Shortly after what we estimated to be Bear's first birthday, he had his first seizure. At first it was quick and seemingly harmless. The vet recommended waiting to see what happened next before diagnosing him with epilepsy, as sometimes young dogs can have one seizure, never to have another one again. The next three months were quiet and we thought we would be okay, but one day he started having a cluster of seizures and we had to take him to the emergency clinic. Ever since then, he has been having seizures anywhere from one day to several months apart. He has been on a variety of drug cocktails, all in an attempt to control his cluster seizures. We have tried different combinations of phenobarbital, potassium bromide, zonicimide (a newer drug on the market), anti-anxiety meds, valium, and chlorazipate (the last two to stop the clusters). Nothing seemed to work. Bear had a very serious episode in May of this year in which he had 13 seizures in a 48-hour period. The only way to get them to stop was to have the doctors completely sedate him. After that, we too took him to see a veterinary neurologist who ran all of the tests, only to find nothing wrong. After that episode, however, his seizures completely stopped for almost six months. We thought we had finally found the perfect combination of medications, exercise, and good old-fashioned love.

Sadly, though, we did not get our happy ending. Just over a month ago, his seizures started again and no amount of adjustments to his medications was getting them under control. As we continued to go back to his vet and increase his medications, the side effects got worse and worse. Bear became incredibly disoriented and disconnected from us. Periodically, he would even lose his eye sight and start running into objects around the house and getting lost. He was lethargic and not in the least bit the dog we had come to know and love. Aside from all of that, his seizures persisted, sometimes a few in one day. We were becoming aware of the reality that Bear was going to continue to have seizures no matter what we did for him. The medications and side effects may have been worth it if they at least controlled his epilepsy, but at this point the meds were doing nothing but adding complications. We took him into the vet early last Tuesday morning (two days before Thanksgiving) to discuss the next step, and our doctor made it very clear to us that there was nothing else we could do for him. If we let this go on any further, the doctor's prognosis was that he would continue to deteriorate and would eventually fall into "status epilepticus" which we would not be able to bring him out of, and that would be a terrible way for him to go. We were forced to make the agonizing decision to euthanize him. We simply could not watch him suffer any more.

Needless to say, our lives will never be the same. It is amazing how profound of an impact this animal has had on our lives. In Toby's memorial, you wrote "Toby was more than just a dog to us...he was our boy." That is exactly how we felt about Bear. We have a second dog, Benji, who is lucky healthy and happy, and we love him immensely, but he is not Bear. We may never share the bond we had with Bear with another living being. We needed him just as much as he needed us. He changed our lives for the better and he will ALWAYS be in our hearts.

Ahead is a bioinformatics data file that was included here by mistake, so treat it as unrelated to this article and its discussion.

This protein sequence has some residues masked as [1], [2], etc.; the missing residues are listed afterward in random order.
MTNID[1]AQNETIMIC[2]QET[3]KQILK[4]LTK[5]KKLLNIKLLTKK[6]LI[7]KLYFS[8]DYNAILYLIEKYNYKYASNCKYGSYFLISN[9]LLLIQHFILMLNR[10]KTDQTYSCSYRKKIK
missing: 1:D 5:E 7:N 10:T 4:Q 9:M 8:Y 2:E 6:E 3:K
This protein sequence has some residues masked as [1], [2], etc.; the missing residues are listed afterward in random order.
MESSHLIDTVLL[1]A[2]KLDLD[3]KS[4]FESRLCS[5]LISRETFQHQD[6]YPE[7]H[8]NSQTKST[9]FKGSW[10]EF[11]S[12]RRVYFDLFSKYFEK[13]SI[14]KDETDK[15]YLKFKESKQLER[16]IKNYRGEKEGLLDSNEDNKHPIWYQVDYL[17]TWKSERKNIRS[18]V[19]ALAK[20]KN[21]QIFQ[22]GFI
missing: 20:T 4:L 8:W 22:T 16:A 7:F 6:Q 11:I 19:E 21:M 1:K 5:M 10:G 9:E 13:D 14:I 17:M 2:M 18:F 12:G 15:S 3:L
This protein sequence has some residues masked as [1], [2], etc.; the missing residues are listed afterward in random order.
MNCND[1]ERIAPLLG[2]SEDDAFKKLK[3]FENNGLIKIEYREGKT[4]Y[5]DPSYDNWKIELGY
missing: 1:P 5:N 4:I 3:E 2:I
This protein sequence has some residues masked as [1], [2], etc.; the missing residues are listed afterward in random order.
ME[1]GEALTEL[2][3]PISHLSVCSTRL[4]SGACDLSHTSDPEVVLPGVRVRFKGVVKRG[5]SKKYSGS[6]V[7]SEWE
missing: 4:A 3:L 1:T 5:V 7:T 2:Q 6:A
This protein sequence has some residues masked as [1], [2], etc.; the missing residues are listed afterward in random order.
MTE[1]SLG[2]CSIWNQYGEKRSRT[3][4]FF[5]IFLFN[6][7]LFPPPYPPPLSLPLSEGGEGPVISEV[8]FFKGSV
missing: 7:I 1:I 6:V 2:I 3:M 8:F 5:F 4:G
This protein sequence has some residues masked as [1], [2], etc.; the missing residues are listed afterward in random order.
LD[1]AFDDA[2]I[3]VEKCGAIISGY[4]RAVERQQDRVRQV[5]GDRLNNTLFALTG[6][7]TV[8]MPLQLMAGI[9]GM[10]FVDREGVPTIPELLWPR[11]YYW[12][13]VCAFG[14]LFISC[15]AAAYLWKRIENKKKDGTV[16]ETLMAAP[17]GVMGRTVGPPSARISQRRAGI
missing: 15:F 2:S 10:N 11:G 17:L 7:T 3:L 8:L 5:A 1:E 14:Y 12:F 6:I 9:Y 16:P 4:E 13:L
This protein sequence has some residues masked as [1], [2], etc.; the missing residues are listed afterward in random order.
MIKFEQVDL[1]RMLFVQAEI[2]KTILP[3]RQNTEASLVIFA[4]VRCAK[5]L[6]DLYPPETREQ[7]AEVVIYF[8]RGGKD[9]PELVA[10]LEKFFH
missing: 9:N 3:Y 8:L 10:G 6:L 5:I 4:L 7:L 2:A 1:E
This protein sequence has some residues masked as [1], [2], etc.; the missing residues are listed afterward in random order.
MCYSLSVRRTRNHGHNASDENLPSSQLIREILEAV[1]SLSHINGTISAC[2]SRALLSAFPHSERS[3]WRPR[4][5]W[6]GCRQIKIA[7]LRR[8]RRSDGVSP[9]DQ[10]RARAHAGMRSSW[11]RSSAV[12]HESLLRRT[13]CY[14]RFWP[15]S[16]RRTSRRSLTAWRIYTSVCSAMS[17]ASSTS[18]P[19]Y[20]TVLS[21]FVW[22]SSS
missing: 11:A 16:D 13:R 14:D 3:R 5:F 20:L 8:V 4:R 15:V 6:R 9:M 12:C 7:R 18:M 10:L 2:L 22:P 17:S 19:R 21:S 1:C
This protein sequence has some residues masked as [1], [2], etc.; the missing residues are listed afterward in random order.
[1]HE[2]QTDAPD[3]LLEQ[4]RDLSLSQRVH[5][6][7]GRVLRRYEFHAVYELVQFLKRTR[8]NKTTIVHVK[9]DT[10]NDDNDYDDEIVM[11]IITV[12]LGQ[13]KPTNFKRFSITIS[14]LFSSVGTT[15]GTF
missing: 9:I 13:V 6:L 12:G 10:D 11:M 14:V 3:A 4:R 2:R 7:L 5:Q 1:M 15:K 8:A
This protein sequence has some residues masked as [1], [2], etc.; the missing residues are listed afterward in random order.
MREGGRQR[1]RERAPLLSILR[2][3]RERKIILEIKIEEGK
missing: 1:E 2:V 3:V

Surprisingly, I never came across your website over the two years that I spent extensively researching canine epilepsy. I only stumbled upon it now because we were considering starting a foundation in Bear's name to support the research and cure for this horrible disease. I wanted to see what similar foundations were already out there, and luckily I found Toby and his story. We have decided to donate to your foundation whenever possible (no need to reinvent the wheel). Your love and dedication to Toby has truly inspired me. When we first lost Bear, it was easy for me to feel mad. I was selfishly thinking "Why us? This isn't fair, we don't deserve this. Bear did not deserve this." After reading your story, I realize now that we are not, and never have been alone in this. This did not happen to us. It is not as if we were pre-selected for this experience. This randomly happens to many unfortunate dogs and their families who love them. All we can do now is learn from it and help fight this disease so that it will not affect the dogs of future generations.

I thank you for your dedication to this cause and for sharing Toby's story with us.



This letter is In Memory of Jack Angelo who can be seen in our Aussie Album's memorial pages.

December 2013

My dearest Jack Angelo,

I remember the first day I ever laid eyes on you. You and your siblings were in a brown box and it was early December. You were about 4 weeks old. I went to visit you all and to look at the only other boy available, a shy black tri. You were already spoken for by someone else. We were talking and you were so distracting. Everyone else was asleep and you were trying so hard to get out of the box you were in. Climbing, clawing, growling, and you know what? You finally did it. You escaped. Within 10 seconds, you were put back and I could tell how frustrated you were. Just like your mami, you cannot be contained. I think that's been my lesson about you.